Wednesday, March 30, 2016

The William Duncan House, Towanda, IL

Duncan House, Towanda, IL. 1869
Photo: Ron Frazier

Photo: Jenny Addison

Photo: Wikimedia
The William Duncan house, built in the countryside of Illinois for a successful livestock dealer in 1869, is an oddly sited, sophisticated example of Italianate design on the prairie. It survived the years with few modifications but was eventually abandoned and vandalized. The house is currently being restored by interested owners who are committed to bringing it back to its former state. It is a fascinatingly designed specimen of the double tower design that departs from Upjohn's precedent and presents two distinct facades. The front fa├žade is a typical double tower plan, although the towers are of an identical height and projection, unlike other examples of the plan. The back of the house follows the pavilion plan. The house has impressive and sophisticated Anglo-Italianate details for its location in the countryside. The first and second floor windows are stacked, with round arched windows on the first floor and segmental arched windows on the second. These are connected by projecting brick or stone frames with simple moldings and keystones. The towers have triple arched windows on the top stage, while the back pavilions have round windows in the pediments. The corners have nicely done quoins of molded brick. The central bay on the front of the house has a porch on the first floor of brick with segmental and round arched openings flanking it with triple arched windows above, while the back has a deep two story classical porch. The cornice is simple with s scroll brackets closely spaced on a deep eave. I cannot say how surprising it is to see such a design essentially in the middle of nowhere. Images of the interior, with a lofty elliptical staircase can be seen here and here.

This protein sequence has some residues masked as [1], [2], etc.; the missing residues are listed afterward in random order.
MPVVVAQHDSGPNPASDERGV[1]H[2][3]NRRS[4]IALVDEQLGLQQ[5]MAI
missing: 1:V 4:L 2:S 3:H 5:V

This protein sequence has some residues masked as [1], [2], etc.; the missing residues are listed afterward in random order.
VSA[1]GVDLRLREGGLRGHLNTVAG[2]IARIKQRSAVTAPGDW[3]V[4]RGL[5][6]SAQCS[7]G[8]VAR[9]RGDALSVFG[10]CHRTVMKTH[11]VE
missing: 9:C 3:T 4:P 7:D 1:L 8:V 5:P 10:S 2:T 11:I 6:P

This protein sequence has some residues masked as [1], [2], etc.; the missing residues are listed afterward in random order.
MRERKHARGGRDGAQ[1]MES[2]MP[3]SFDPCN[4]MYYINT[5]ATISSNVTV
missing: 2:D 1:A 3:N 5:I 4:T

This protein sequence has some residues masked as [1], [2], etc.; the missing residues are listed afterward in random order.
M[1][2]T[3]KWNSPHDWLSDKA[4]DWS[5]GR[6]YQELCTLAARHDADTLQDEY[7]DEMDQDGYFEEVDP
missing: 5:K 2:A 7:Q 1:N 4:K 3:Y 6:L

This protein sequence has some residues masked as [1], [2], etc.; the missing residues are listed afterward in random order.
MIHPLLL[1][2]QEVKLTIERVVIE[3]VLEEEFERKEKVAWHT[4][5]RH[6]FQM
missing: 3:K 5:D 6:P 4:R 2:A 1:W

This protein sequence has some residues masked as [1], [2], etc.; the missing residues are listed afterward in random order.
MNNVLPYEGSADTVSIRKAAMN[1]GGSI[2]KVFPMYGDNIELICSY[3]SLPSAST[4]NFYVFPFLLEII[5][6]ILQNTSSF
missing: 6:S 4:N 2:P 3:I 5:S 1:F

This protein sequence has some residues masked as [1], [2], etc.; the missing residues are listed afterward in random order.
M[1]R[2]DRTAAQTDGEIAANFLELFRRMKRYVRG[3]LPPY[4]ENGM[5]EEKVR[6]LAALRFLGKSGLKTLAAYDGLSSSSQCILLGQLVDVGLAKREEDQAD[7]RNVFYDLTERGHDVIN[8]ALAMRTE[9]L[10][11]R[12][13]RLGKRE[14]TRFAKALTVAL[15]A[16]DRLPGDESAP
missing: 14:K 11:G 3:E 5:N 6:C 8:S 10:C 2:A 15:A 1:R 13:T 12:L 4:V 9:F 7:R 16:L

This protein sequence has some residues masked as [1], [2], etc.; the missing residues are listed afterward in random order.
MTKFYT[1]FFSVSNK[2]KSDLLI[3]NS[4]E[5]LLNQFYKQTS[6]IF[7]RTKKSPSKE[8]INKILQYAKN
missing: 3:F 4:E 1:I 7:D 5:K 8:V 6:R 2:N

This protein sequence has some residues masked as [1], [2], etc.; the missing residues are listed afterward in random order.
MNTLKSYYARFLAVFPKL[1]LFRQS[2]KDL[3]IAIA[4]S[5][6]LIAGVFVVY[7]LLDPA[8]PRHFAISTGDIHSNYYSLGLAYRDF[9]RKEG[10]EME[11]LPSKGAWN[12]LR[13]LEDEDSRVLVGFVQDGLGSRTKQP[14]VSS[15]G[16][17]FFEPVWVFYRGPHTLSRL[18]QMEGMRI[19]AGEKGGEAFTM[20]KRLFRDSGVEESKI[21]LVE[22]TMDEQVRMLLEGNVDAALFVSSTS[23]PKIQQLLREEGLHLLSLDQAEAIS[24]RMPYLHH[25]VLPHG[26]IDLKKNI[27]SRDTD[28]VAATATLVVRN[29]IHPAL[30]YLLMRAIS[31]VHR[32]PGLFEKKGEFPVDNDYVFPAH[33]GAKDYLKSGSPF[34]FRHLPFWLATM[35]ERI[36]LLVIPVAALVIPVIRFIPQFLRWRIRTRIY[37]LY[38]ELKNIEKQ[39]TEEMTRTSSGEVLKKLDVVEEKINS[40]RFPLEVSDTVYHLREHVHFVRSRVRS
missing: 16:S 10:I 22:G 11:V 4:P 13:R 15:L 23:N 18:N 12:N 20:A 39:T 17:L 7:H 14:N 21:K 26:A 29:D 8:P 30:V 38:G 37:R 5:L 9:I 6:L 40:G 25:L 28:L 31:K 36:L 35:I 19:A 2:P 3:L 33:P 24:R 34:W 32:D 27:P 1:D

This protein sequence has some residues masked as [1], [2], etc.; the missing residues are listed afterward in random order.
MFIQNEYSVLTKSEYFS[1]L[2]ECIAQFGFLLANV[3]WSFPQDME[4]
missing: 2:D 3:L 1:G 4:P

Photo: Ron Frazier
Photo: Kathy McEldowney

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